4. Polyploidy is a prominent feature for genome evolution in many animals and all flowering plants. Plant polyploids often show enhanced fitness in diverse and extreme environments, but the molecular basis for this remains elusive. Soil salinity presents challenges for many plants including agricultural crops. Here we report that salt tolerance is enhanced in tetraploid rice through lower sodium uptake and correlates with epigenetic regulation of jasmonic acid (JA)–related genes. Polyploidy induces DNA hypomethylation and potentiates genomic loci coexistent with many stress-responsive genes, which are generally associated with proximal transposable elements (TEs). Under salt stress, the stress-responsive genes including those inmore »the JA pathway are more rapidly induced and expressed at higher levels in tetraploid than in diploid rice, which is concurrent with increased jasmonoyl isoleucine (JA-Ile) content and JA signaling to confer stress tolerance. After stress, elevated expression of stress-responsive genes in tetraploid rice can induce hypermethylation and suppression of the TEs adjacent to stress-responsive genes. These induced responses are reproducible in a recurring round of salt stress and shared between twojaponicatetraploid rice lines. The data collectively suggest a feedback relationship between polyploidy-induced hypomethylation in rapid and strong stress response and stress-induced hypermethylation to repress proximal TEs and/or TE-associated stress-responsive genes. This feedback regulation may provide a molecular basis for selection to enhance adaptation of polyploid plants and crops during evolution and domestication.

    « less
  5. Bulgarelli, Davide (Ed.)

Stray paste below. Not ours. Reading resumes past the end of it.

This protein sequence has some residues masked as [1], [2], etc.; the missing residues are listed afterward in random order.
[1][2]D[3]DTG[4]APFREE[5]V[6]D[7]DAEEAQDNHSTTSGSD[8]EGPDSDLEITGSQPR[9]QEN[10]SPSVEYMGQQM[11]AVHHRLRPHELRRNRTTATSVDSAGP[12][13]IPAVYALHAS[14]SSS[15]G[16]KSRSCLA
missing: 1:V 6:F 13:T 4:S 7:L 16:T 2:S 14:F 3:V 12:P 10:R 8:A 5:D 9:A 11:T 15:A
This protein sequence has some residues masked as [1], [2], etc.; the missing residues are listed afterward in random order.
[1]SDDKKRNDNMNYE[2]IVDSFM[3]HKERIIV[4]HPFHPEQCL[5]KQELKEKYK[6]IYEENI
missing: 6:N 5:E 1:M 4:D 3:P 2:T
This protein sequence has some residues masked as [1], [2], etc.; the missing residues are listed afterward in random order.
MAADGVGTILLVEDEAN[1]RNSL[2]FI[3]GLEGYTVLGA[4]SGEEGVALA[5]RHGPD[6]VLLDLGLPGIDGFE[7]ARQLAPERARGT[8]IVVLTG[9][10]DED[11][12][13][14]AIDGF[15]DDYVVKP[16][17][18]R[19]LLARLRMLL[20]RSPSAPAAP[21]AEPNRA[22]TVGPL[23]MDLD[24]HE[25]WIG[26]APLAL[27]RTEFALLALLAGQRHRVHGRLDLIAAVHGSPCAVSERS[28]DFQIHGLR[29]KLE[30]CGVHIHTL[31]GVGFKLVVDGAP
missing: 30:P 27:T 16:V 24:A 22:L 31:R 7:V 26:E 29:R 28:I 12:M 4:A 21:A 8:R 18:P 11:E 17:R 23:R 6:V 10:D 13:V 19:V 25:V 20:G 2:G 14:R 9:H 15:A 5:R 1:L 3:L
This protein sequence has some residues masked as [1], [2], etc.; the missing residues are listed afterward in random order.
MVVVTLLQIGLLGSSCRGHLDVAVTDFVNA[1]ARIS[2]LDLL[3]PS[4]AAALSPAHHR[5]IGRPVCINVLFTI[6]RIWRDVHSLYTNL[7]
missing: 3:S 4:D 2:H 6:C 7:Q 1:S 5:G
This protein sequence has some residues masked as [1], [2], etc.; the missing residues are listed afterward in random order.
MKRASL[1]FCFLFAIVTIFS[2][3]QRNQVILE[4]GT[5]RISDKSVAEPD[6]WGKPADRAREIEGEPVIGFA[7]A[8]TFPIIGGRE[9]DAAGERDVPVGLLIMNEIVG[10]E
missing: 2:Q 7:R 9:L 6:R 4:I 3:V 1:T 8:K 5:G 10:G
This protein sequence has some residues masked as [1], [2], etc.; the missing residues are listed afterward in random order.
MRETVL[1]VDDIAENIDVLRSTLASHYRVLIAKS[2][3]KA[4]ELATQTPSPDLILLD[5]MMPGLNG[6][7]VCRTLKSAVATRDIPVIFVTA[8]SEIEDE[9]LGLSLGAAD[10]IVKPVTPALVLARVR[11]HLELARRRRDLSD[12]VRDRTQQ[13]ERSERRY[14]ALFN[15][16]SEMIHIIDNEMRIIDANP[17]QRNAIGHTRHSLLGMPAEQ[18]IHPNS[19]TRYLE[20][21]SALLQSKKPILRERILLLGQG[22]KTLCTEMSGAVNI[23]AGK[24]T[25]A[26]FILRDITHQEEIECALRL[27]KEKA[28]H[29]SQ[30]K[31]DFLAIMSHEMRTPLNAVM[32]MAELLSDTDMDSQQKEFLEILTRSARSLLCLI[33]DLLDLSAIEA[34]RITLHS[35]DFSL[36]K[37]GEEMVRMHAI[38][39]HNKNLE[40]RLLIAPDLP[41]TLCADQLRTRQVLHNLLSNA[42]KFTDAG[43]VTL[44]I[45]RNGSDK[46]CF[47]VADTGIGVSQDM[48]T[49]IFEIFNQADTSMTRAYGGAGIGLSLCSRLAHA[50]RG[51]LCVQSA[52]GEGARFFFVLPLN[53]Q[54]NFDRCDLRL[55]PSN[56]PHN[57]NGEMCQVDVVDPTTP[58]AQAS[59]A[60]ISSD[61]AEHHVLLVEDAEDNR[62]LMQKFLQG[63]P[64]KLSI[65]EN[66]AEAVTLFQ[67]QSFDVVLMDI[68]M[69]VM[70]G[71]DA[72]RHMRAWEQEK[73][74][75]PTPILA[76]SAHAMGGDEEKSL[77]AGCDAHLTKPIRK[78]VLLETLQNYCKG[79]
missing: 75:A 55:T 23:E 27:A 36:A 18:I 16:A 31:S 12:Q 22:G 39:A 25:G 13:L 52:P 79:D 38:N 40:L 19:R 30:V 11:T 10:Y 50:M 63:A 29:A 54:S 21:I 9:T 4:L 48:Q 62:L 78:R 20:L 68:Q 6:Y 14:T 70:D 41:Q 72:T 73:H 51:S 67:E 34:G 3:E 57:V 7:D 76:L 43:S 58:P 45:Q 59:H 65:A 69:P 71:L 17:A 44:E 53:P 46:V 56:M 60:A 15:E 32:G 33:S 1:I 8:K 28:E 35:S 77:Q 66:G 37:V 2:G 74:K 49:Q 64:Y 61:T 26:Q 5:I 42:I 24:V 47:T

ABSTRACT The composition of microbial communities found in association with plants is influenced by host phenotype and genotype. However, the ways in which specific genetic architectures of host plants shape microbiomes are unknown. Genome duplication events are common in the evolutionary history of plants and influence many important plant traits, and thus, they may affect associated microbial communities. Using experimentally induced whole-genome duplication (WGD), we tested the effect of WGD on rhizosphere bacterial communities in Arabidopsis thaliana . We performed 16S rRNA amplicon sequencing to characterize differences between microbiomes associated with specific host genetic backgrounds (Columbia versus Landsberg) and ploidymore »levels (diploid versus tetraploid). We modeled relative abundances of bacterial taxa using a hierarchical Bayesian approach. We found that host genetic background and ploidy level affected rhizosphere community composition. We then tested to what extent microbiomes derived from a specific genetic background or ploidy level affected plant performance by inoculating sterile seedlings with microbial communities harvested from a prior generation. We found a negative effect of the tetraploid Columbia microbiome on growth of all four plant genetic backgrounds. These findings suggest an interplay between host genetic background and ploidy level and bacterial community assembly with potential ramifications for host fitness. Given the prevalence of ploidy-level variation in both wild and managed plant populations, the effects on microbiomes of this aspect of host genetic architecture could be a widespread driver of differences in plant microbiomes. IMPORTANCE Plants influence the composition of their associated microbial communities, yet the underlying host-associated genetic determinants are typically unknown. Genome duplication events are common in the evolutionary history of plants and affect many plant traits. Using Arabidopsis thaliana , we characterized how whole-genome duplication affected the composition of rhizosphere bacterial communities and how bacterial communities associated with two host plant genetic backgrounds and ploidy levels affected subsequent plant growth. We observed an interaction between ploidy level and genetic background that affected both bacterial community composition and function. This research reveals how genome duplication, a widespread genetic feature of both wild and crop plant species, influences bacterial assemblages and affects plant growth.« less